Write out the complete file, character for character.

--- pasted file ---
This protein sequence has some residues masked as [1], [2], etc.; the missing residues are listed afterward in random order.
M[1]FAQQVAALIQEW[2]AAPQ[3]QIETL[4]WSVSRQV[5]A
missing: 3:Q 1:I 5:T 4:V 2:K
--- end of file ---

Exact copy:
This protein sequence has some residues masked as [1], [2], etc.; the missing residues are listed afterward in random order.
M[1]FAQQVAALIQEW[2]AAPQ[3]QIETL[4]WSVSRQV[5]A
missing: 3:Q 1:I 5:T 4:V 2:K